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17 December, 2004

That kettle's not so white

Speaking of marketing, I was distracted by the claims of one company a while ago.  I've mentioned before that I like Kettle Chips, which are sold under the slogan and ethos of "Real ingredients.  Real taste" (and "No science. No fiction. Real.", whatever that means).
I have no reason to doubt their claims that they use all-natural ingredients*, without flavour enhancers (apart from salt and sunflower oil), and that the cooking vats are stirred and monitored by humans rather than machines (not necessarily a selling point, as far as I'm concerned.  Why is automation a problem?).
The declared nutritional information on each packet reports that they contain significantly less salt and fat (especially saturated) than other types of crisps (US: chips).

However, these merits obscure a less favourable aspect. The Guardian reports that the US Food and Drugs Administration ranks them amongst the highest 1% of 700 foodstuffs tested for acrylamide.
Animal testing has shown acrylamide to be carcinogenic and able to cause nerve damage (at high concentrations - let's not panic. The article also mentions that an acrylamide derivitive is used in cosmetics, packaging materials, plastics, and grouting agents, but the same can be said of dihydrogen monoxide aka water).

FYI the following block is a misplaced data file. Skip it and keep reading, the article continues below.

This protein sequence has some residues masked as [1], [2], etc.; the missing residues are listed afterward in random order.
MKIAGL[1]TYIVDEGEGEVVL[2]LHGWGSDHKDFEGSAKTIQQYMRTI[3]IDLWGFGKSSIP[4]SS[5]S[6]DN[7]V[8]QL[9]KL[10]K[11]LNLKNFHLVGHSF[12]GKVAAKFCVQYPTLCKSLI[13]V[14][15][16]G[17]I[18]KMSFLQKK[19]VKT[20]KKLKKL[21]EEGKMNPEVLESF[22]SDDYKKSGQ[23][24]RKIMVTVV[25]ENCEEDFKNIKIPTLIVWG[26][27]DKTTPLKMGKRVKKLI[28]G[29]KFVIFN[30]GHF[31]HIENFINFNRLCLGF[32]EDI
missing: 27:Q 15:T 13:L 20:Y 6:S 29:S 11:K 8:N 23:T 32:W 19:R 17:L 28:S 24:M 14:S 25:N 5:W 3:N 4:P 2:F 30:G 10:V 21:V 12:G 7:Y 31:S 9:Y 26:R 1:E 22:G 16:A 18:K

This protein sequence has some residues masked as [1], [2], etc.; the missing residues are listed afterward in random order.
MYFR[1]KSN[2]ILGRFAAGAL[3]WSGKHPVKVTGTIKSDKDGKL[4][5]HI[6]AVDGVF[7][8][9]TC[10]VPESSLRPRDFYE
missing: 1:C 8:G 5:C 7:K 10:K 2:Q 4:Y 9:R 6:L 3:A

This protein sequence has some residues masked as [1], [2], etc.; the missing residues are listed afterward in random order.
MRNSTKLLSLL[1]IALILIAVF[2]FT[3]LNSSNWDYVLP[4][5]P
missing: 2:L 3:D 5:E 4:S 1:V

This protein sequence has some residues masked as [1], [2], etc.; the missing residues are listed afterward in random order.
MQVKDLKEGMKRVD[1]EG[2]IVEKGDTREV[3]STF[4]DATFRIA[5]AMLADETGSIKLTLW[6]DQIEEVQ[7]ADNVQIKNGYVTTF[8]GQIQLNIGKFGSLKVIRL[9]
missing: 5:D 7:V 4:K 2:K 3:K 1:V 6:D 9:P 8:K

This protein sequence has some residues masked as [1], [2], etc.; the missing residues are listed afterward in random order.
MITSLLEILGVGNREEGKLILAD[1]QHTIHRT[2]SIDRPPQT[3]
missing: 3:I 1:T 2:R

The point is that acrylamide probably isn't A Good Thing to consume, and Kettle Chips contain 1,265 parts per billion, compared to 117-155 ppbn for chips (US: fries) from big-name fast-food restaurants.
The Kettle Chips marketing strongly emphasises health aspects, but that's not the full story. I have to confess it fooled me.

I tend to spurn mass-media news coverage for much the same reason: it's not necessarily untruthful (though I think it often is), but a partial story can be misleading too.

*: 'all natural' is a claim which deserves an entry to itself some time (I covered it broadly here), but to summarise, I regard it as over-emotive double-talk. Many harmful substances are natural, and many favourable natural ingredients can be synthesised; 'natural' isn't a synonym of 'good', and the converse.

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